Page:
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Signing Off

Short Film (Full Length) – 1996

Parental Guidance

A Perspective

In fifteen fast-paced minutes, Signing Off manages to turn an afternoon's shift at a radio station into the stuff of an Indiana Jones-style adventure. In the process, the film also helped launch the career of Scarfies director Robert Sarkies.

It's the 1960s, and with the Beatles sweeping up the hit parade, the times are a changing. After almost 30 years on air, dulcet-voiced radio announcer Walter Perryman is called into the office of the station manager, and given his marching orders.

Perryman is offered one more Sunday afternoon shift to sign off and say goodbye. Come the final day, he takes a call from a devoted listener. But after finding the record she requested, the announcer accidentally drops it out the window, kick-starting an epic adventure into rat-infested sewers, and the bowels of radio station 4WO. Time is running against him, in more ways than one.

Signing Off is a confident, witty piece of work, delivering the kind of old-fashioned adventure where the good guy wins through against impossible odds. The film gains much of its freshness from how it manages to wrap its action movie trappings around a grey-haired gent, spinning sentimental records. No matter how much stunt work is going on behind the scenes, you can't help but feel sympathy for the indignities this poor man goes through, in order to keep his listeners - and viewers - satisfied.

Actor David Corballis (Dream-makers) gives us a winning portrait of this kindhearted veteran of the airwaves. Director Robert Sarkies first worked with the teacher and amateur actor back at high school, while directing a prizewinning short for the Spot On film contest. Signing Off offers a rare case of an upbeat role being offered to a member of the older generation, in the centre of a Kiwi film.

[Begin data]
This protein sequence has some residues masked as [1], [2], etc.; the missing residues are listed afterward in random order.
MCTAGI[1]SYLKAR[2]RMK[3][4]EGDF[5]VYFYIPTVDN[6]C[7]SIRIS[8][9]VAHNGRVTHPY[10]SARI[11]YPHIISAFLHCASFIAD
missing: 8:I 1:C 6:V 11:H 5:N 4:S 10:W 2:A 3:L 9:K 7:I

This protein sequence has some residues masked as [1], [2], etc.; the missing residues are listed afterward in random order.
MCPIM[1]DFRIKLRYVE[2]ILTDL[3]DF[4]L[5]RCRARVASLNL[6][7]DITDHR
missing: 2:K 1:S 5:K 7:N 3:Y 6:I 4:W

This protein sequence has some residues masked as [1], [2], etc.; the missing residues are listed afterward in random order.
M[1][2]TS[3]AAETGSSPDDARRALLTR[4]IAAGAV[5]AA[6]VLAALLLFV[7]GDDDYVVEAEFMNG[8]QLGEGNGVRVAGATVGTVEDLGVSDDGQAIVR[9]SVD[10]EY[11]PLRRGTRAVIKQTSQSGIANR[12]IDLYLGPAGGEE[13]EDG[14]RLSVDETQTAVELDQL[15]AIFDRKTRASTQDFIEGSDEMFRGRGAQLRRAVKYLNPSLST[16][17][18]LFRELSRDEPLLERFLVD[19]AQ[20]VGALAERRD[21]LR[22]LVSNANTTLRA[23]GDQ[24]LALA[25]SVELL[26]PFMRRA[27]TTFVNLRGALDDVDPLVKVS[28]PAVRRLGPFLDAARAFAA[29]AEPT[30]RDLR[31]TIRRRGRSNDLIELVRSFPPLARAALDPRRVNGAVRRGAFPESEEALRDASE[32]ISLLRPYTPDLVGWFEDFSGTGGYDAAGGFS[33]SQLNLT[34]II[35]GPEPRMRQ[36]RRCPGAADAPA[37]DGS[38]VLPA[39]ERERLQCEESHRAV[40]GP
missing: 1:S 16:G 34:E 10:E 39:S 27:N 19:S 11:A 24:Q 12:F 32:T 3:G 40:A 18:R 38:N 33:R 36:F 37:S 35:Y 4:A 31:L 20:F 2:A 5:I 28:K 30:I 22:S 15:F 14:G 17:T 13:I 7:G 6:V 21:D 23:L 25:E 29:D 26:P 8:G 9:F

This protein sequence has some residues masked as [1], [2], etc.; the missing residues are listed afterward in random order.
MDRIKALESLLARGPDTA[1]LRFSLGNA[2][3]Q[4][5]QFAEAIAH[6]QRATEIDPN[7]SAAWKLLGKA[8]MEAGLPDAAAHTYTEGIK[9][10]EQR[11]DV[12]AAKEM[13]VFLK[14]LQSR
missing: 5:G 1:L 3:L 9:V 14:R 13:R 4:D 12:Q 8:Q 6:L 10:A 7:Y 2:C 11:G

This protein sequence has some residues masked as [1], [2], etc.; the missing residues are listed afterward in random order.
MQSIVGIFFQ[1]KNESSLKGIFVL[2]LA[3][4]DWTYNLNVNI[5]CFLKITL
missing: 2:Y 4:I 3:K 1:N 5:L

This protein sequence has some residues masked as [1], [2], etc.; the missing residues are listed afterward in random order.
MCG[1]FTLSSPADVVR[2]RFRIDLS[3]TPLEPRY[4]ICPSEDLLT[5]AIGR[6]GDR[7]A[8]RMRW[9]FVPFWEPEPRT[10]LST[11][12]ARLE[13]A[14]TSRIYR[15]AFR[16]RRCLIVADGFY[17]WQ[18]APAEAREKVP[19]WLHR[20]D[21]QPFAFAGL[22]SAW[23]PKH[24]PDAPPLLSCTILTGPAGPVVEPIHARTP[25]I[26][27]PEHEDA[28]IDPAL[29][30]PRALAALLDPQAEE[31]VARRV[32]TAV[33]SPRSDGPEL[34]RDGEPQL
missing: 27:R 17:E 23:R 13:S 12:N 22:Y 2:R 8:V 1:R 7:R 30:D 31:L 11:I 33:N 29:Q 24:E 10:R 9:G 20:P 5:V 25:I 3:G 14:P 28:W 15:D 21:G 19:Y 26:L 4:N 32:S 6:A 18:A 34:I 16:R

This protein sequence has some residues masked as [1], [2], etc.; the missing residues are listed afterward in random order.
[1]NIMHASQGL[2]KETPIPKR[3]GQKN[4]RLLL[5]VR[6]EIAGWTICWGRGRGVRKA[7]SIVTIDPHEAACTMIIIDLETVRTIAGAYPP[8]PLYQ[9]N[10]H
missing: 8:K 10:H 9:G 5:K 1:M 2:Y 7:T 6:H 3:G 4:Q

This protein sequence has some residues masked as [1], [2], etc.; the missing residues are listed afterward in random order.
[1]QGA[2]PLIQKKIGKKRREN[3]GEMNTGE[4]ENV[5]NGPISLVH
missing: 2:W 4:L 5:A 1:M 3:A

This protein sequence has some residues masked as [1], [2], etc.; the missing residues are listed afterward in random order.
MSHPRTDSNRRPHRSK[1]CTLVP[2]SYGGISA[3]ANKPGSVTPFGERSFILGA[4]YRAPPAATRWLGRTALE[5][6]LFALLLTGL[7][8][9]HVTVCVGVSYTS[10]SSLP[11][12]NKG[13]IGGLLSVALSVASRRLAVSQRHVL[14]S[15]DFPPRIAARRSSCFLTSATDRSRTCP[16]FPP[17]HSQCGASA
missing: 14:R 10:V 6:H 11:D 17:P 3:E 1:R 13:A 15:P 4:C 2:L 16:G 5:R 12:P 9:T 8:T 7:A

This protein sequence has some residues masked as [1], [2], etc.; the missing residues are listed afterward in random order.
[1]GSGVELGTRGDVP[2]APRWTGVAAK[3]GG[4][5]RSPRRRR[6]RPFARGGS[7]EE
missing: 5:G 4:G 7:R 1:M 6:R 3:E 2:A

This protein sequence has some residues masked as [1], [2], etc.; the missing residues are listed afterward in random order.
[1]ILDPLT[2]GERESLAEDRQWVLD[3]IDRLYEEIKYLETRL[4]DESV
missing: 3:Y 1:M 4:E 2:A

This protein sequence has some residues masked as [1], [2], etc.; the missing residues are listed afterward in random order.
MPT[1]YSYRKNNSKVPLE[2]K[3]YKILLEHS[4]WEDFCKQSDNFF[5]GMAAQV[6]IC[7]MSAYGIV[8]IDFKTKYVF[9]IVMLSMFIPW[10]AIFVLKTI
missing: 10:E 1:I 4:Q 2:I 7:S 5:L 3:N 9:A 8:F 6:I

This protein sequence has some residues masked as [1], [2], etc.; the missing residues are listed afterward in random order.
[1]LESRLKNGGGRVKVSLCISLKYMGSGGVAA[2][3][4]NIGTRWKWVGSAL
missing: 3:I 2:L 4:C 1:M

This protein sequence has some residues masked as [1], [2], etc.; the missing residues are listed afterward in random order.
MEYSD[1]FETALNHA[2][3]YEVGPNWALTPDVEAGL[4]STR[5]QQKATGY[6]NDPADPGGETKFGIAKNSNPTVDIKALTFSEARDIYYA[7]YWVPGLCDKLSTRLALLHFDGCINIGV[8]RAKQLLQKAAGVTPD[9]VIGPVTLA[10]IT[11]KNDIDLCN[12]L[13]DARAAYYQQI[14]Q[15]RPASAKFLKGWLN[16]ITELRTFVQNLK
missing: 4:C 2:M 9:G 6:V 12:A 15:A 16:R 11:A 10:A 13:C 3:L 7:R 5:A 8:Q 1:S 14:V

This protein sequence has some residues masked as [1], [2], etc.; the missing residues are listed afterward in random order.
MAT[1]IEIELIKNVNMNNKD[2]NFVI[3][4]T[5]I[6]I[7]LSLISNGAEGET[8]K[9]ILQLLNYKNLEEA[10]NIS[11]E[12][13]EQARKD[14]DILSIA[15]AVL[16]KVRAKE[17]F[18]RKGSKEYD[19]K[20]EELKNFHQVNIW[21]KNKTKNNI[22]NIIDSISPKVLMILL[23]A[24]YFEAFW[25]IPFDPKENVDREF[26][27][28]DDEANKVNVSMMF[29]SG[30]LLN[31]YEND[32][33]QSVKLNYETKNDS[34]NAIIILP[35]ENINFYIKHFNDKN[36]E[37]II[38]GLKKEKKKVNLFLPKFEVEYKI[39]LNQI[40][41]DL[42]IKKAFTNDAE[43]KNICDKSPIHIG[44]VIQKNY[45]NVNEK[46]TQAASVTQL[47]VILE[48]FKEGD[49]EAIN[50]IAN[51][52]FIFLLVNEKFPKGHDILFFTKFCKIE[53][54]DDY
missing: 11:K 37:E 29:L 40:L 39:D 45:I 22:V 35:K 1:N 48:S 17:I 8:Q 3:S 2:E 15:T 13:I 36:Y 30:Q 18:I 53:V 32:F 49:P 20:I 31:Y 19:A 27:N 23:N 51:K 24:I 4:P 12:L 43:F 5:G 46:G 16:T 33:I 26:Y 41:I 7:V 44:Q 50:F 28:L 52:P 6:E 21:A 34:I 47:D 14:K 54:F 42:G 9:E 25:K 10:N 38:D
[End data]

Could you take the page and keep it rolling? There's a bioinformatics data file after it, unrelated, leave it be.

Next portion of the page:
Sarkies and his director of photography Stephen Downes were both longtime members of Nightmare Productions, a collaborative group of filmmakers who had previously won attention for the shorts Dream-makers, and Flames from the Heart. They also had hopes of one day making a Dunedin feature film.

Having been turned down three times for Film Commission short film funding, the pair put sizable amounts of their own cash into Signing Off's $100,000 plus budget. They also won funding from Creative New Zealand and the Dunedin City Council, and support from a host of local businesses.

Clearly dreams can emerge from nightmare. Signing Off would go on to become New Zealand's biggest selling short of 1997, and recover all its debts. It also won best film awards in Canada, Denmark, Spain, and a runner-up prize in Germany.

Some of the income from Signing Off went towards helping develop the script for Scarfies (1999). So it wasn't just the radio announcer who triumphed in the big finale. Many of the Nightmare Productions team - including Stephen Downes, production designer Gaylene Barnes, producer Lisa Chatfield, and director Sarkies - would be key in helping make Scarfies the first feature film from Dunedin to reach the screen.